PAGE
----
Commentary: A meat tax is probably inevitable – here’s how it could work


Other types of regulation, such as stricter rules on managing animal feed or manure more sustainably, run the risk of putting domestic livestock farmers at a disadvantage compared to competitors from abroad who are not burdened with the additional costs of complying with these rules.

This is why a form of “border adjustment”, as economists call it, is also necessary to include products from overseas.

A tax levied on any firm selling meat – including restaurants and cafes as well as supermarkets – in a given country would capture all meat producers. Other research indicates that consumers are typically more supportive of environmental taxes of this nature if they are phased in with a lower tax rate initially.

Some of the revenue raised by the tax could be given directly to farmers, leaving them with higher profits than before. This could be paid according to their work stewarding the land, restoring habitats like peat bogs.

Or, it could help them invest in the transition to new income streams, such as producing high-quality, organic meat from low-density herds which, when consumed in much lower quantities, may still be compatible with emissions targets.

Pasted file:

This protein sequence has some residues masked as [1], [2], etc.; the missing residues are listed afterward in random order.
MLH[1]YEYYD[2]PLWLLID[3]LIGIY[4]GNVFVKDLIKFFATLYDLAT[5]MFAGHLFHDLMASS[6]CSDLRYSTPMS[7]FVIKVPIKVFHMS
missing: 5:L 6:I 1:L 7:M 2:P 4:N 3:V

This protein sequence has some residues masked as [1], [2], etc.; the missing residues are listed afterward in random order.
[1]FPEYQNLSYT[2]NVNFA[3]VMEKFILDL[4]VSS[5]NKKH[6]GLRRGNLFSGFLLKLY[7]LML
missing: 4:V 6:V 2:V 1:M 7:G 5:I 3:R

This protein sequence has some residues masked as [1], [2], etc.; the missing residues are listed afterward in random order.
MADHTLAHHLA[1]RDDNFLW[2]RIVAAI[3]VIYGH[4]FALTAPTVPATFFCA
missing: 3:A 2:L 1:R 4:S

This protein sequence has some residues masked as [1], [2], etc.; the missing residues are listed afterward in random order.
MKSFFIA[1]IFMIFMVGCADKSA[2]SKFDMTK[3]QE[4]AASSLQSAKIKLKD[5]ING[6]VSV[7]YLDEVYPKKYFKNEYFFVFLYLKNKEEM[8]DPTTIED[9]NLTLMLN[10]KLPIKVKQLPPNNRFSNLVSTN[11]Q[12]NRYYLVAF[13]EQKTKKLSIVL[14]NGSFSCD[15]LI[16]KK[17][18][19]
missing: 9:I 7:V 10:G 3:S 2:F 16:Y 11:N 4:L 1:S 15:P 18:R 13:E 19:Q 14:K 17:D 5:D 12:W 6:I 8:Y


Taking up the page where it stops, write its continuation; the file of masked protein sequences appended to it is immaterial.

Taking steps to make plant-based foods more affordable and meat substitutes more attractive will pave the way for a future in which it’s possible to make meat and dairy much more expensive. The good news is that – once their time has come – meat taxes could actually help us eat better, at lower cost.

If implemented correctly, a meat tax could protect the environment, while helping secure a sustainable future for livestock farmers, as well as affordable and sustainable food for all.

Cameron Hepburn is Professor of Environmental Economics at University of Oxford. Franziska Funke is Associate Doctoral Researcher in Environmental Economics at Potsdam Institute for Climate Impact Research.

This commentary first appeared in The Conversation.